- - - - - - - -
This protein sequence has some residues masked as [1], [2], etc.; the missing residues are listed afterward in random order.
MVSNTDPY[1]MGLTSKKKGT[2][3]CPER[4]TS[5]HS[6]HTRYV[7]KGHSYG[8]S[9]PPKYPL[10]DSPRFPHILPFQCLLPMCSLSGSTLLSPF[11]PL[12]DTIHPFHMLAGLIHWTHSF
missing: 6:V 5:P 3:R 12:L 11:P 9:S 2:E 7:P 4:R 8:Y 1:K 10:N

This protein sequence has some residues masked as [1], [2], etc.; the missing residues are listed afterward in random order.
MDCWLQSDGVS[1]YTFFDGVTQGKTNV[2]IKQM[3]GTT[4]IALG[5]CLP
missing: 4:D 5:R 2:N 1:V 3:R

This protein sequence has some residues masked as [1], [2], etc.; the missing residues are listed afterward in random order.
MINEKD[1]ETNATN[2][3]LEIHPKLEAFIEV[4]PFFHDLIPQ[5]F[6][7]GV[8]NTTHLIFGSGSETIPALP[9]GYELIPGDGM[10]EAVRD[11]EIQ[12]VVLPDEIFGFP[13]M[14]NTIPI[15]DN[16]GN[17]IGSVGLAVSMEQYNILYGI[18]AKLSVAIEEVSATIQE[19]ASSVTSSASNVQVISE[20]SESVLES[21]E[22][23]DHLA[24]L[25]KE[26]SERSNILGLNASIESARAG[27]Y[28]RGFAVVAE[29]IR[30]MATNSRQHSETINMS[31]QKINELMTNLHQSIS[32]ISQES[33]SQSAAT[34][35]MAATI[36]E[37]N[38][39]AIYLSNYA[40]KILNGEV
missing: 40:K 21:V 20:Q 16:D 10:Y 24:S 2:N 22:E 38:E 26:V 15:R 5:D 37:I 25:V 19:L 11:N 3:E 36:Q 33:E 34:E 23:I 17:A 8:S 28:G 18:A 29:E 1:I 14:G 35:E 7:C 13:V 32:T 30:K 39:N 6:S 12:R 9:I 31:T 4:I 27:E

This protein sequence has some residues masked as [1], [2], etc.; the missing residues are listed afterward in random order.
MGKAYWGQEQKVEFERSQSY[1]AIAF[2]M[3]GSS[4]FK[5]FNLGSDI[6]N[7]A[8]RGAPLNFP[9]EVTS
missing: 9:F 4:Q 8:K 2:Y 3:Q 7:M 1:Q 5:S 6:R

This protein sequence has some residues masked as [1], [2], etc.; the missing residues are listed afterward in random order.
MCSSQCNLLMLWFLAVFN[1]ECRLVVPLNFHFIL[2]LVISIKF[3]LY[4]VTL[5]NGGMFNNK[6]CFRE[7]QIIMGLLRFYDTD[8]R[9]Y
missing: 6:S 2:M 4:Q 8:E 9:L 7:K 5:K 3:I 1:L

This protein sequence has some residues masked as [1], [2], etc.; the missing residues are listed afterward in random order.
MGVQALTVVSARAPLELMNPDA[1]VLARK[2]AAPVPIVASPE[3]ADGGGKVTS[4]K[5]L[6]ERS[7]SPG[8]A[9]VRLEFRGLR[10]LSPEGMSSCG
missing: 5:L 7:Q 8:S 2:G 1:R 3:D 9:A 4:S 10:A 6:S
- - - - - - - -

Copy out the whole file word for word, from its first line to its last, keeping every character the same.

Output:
This protein sequence has some residues masked as [1], [2], etc.; the missing residues are listed afterward in random order.
MVSNTDPY[1]MGLTSKKKGT[2][3]CPER[4]TS[5]HS[6]HTRYV[7]KGHSYG[8]S[9]PPKYPL[10]DSPRFPHILPFQCLLPMCSLSGSTLLSPF[11]PL[12]DTIHPFHMLAGLIHWTHSF
missing: 6:V 5:P 3:R 12:L 11:P 9:S 2:E 7:P 4:R 8:Y 1:K 10:N

This protein sequence has some residues masked as [1], [2], etc.; the missing residues are listed afterward in random order.
MDCWLQSDGVS[1]YTFFDGVTQGKTNV[2]IKQM[3]GTT[4]IALG[5]CLP
missing: 4:D 5:R 2:N 1:V 3:R

This protein sequence has some residues masked as [1], [2], etc.; the missing residues are listed afterward in random order.
MINEKD[1]ETNATN[2][3]LEIHPKLEAFIEV[4]PFFHDLIPQ[5]F[6][7]GV[8]NTTHLIFGSGSETIPALP[9]GYELIPGDGM[10]EAVRD[11]EIQ[12]VVLPDEIFGFP[13]M[14]NTIPI[15]DN[16]GN[17]IGSVGLAVSMEQYNILYGI[18]AKLSVAIEEVSATIQE[19]ASSVTSSASNVQVISE[20]SESVLES[21]E[22][23]DHLA[24]L[25]KE[26]SERSNILGLNASIESARAG[27]Y[28]RGFAVVAE[29]IR[30]MATNSRQHSETINMS[31]QKINELMTNLHQSIS[32]ISQES[33]SQSAAT[34][35]MAATI[36]E[37]N[38][39]AIYLSNYA[40]KILNGEV
missing: 40:K 21:V 20:Q 16:D 10:Y 24:S 2:N 22:E 38:E 26:V 15:R 5:D 37:I 25:V 19:L 11:N 3:E 36:Q 33:E 34:E 23:I 17:A 8:S 28:G 18:A 29:E 1:I 14:G 35:E 7:C 13:V 32:T 30:K 39:N 6:S 12:R 9:I 31:T 4:I 27:E

This protein sequence has some residues masked as [1], [2], etc.; the missing residues are listed afterward in random order.
MGKAYWGQEQKVEFERSQSY[1]AIAF[2]M[3]GSS[4]FK[5]FNLGSDI[6]N[7]A[8]RGAPLNFP[9]EVTS
missing: 9:F 4:Q 8:K 2:Y 3:Q 7:M 1:Q 5:S 6:R

This protein sequence has some residues masked as [1], [2], etc.; the missing residues are listed afterward in random order.
MCSSQCNLLMLWFLAVFN[1]ECRLVVPLNFHFIL[2]LVISIKF[3]LY[4]VTL[5]NGGMFNNK[6]CFRE[7]QIIMGLLRFYDTD[8]R[9]Y
missing: 6:S 2:M 4:Q 8:E 9:L 7:K 5:K 3:I 1:L

This protein sequence has some residues masked as [1], [2], etc.; the missing residues are listed afterward in random order.
MGVQALTVVSARAPLELMNPDA[1]VLARK[2]AAPVPIVASPE[3]ADGGGKVTS[4]K[5]L[6]ERS[7]SPG[8]A[9]VRLEFRGLR[10]LSPEGMSSCG
missing: 5:L 7:Q 8:S 2:G 1:R 3:D 9:A 4:S 10:A 6:S